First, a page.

Both need a dose of honest assessment, rather than the uncritically jingoist interpretation they have been given by the mainstream Australian media.

The Battler of Beersheba first. Essentially what was celebrated was the charge of the Australian 4th Light Horse Brigade of the ANZAC Mounted Division on 31 October 1917 that captured Beersheba and thus fatally compromised the Ottoman Turkish defensive line stretching across Palestine. Jerusalem, the rest of Palestine and then Syria rapidly fell to the British under General Allenby.

While this famous cavalry charge is much celebrated by the victors and the ultimate beneficiary, Israel, the immediate consequences for the Palestinians were devastating. The initial rapes and famine that killed 100,000 was bad enough, but the long-term consequences for the indigenous Palestinians were disastrous.

The post WW1 British Mandate of Palestine, the UK’s prize for its defeat of the Ottoman Turks, opened the land up to Zionist colonisation, the creation of the State of Israel, and today’s ongoing occupation by Israel of Palestine’s West Bank and Gaza Strip

As Greens MP Lee Rhiannon posted on Facebook “The dark history that followed that charge has been largely swept under – from the massacre by ANZAC soldiers in Surafend that went unpunished a year after the charge to the ethnic cleansing of the indigenous population of the land by the Israeli army 30 years after that.

“But the grand re-enactment that is taking place, attended by Prime Minister Turnbull and Opposition Leader Bill Shorten will have no mention of the people who belong to that land – who have since been expelled,” Senator Rhiannon’s post concluded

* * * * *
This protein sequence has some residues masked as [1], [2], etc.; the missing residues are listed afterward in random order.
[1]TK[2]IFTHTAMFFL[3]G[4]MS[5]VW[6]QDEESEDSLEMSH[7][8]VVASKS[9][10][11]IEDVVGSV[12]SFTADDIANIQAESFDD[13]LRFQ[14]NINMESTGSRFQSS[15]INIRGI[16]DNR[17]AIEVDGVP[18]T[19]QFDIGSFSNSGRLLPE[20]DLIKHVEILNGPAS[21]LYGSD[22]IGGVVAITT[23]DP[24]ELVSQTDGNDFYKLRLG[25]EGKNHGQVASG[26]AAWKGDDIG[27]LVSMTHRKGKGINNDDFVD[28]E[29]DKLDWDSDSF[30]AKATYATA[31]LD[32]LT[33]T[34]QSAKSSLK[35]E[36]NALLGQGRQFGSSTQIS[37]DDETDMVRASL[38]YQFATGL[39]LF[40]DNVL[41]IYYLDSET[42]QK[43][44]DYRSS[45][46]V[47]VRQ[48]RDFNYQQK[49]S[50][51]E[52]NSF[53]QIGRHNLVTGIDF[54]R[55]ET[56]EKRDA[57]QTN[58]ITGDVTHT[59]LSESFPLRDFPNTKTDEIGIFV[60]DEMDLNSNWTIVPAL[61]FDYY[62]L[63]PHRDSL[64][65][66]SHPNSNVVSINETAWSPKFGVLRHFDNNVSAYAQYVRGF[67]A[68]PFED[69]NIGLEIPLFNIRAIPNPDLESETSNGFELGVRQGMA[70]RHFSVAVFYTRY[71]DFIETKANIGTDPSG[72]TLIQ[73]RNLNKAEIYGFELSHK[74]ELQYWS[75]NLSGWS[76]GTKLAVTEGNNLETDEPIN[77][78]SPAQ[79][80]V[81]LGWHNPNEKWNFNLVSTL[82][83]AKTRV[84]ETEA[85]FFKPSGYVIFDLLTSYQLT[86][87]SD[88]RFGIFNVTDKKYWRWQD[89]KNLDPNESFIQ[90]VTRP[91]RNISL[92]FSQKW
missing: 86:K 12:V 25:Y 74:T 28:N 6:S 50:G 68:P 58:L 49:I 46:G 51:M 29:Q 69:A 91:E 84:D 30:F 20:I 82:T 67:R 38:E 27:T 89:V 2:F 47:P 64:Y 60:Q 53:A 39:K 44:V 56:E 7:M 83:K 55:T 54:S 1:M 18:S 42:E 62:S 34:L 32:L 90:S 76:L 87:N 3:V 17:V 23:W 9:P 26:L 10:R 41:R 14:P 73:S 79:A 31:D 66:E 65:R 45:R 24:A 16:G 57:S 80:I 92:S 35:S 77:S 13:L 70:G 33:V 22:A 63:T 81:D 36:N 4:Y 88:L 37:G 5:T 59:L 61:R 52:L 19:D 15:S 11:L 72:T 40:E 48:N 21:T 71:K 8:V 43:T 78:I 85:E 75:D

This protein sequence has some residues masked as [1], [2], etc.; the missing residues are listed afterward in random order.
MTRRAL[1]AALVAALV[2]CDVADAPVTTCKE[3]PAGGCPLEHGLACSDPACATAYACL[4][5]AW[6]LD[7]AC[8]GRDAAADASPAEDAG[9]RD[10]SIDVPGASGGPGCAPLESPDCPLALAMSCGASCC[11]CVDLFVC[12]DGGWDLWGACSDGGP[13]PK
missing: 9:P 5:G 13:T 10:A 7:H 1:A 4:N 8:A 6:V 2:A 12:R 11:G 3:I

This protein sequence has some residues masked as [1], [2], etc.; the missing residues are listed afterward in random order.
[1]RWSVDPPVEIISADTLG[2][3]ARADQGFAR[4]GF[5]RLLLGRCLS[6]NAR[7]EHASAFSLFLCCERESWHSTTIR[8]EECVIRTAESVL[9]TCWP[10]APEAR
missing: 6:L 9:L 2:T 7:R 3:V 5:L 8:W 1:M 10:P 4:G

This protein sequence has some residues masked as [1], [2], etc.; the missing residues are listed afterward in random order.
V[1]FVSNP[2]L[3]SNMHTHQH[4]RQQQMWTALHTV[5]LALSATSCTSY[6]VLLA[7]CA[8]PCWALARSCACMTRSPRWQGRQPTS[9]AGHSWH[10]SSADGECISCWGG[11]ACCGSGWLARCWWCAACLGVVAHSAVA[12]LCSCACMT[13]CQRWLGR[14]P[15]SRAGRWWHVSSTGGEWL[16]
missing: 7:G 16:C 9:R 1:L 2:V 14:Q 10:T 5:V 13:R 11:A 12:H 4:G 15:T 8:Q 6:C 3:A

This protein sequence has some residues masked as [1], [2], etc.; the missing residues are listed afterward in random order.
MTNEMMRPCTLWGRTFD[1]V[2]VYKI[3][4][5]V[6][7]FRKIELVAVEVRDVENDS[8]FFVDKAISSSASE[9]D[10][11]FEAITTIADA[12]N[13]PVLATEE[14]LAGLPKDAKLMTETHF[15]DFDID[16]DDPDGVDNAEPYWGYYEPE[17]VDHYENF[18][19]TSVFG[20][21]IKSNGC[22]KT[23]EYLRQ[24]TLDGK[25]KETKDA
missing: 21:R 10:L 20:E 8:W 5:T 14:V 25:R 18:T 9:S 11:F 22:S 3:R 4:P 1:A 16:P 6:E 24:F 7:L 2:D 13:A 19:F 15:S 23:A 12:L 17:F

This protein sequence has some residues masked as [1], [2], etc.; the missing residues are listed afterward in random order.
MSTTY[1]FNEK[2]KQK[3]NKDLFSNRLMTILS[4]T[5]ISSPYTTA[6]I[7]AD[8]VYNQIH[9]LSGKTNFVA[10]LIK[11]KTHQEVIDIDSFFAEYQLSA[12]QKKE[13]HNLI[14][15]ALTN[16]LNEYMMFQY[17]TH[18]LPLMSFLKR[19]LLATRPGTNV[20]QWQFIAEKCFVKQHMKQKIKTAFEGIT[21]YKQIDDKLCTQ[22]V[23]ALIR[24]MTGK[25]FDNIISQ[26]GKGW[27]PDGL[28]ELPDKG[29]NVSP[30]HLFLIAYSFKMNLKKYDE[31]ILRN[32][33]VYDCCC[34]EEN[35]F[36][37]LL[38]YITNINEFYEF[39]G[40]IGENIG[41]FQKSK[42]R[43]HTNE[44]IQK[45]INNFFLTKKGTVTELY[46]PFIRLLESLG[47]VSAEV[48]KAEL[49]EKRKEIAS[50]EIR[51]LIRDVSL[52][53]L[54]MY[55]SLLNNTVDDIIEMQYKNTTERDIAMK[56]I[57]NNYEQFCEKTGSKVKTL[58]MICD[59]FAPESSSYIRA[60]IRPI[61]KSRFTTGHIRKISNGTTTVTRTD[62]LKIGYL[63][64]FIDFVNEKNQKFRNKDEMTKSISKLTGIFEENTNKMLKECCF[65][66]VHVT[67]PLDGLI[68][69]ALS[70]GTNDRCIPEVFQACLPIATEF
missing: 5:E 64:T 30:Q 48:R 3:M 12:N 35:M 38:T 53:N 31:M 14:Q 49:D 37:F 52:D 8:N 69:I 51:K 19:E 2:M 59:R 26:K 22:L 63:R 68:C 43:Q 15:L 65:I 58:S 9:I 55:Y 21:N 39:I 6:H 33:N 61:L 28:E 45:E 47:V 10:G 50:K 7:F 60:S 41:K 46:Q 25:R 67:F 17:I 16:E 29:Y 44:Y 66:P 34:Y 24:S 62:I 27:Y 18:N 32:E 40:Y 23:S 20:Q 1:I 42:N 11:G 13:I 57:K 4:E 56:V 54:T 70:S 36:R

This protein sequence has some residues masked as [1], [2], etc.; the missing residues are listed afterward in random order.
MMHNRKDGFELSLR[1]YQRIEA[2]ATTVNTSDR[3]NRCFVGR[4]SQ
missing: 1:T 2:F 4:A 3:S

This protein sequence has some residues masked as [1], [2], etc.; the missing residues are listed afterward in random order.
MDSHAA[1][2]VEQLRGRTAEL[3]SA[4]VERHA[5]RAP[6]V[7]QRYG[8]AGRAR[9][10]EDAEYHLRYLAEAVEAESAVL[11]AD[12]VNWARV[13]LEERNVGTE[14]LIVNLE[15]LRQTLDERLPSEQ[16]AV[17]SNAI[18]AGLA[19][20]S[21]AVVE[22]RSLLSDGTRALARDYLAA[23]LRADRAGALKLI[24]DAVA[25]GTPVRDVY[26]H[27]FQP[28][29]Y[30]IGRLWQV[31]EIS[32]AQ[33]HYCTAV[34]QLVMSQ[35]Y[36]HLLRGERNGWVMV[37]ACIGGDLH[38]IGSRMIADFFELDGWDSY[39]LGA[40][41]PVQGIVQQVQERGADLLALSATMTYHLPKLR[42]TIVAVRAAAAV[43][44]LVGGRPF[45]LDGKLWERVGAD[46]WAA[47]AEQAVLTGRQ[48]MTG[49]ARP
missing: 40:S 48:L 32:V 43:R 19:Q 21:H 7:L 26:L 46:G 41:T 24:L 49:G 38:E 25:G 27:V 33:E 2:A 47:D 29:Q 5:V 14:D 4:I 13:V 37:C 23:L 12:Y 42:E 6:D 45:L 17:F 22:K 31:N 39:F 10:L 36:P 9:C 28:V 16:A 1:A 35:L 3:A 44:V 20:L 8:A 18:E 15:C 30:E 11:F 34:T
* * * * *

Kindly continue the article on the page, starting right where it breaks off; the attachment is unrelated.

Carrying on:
To which I add, where were the Palestinians while Australia, NZ and Israel were partying on last week? Nowhere in sight of course. The only Arabs in view both in 1917 and 2017 were the horses.

Malcolm Turnbull and Bill Shorten should hang their heads in shame for participating in this jingoistic piece of military play acting.

Now to the Balfour Declaration, which is not as well known in Australia as the Beersheba cavalry charge, but had even more disastrous consequences for the Palestinians.

In the Declaration the British Foreign Secretary, Sir Arthur Balfour, promised the land of Palestine as a homeland for the Jewish people. In an amazing piece of Orwellian doublethink (the ability to hold two completely contradictory thoughts simultaneously while believing both to be true) Lord Balfour added “it being clearly understood that nothing shall be done which may prejudice the civil and religious rights of existing non-Jewish communities in Palestine”.

Britain’s motives were various, and though some in Lloyd George’s government, himself included, genuinely wanted safety and security for the Jewish people, the motivation was essentially ‘realpolitik’, namely to win support from the Jewish populations of Russia and the USA for the war.

So last week approximately 13 million Palestinians scattered throughout the world marked its centenary by lamenting what noted Palestinian-American academic Edward Said has rightly dubbed the ethnic cleansing of Palestine, the creation of the State of Israel, its occupation of what remains of Palestine, and millions of Palestinian refugees.

The centenary was met with huge protests in Occupied Palestine, and in London, where there were demands for a British apology.

As for me, I would have liked to have attended street artist Banksy’s ‘Apologetic Party’ at his appropriately named ‘Walled-Off Hotel’, my favourite place to hang out in Bethlehem.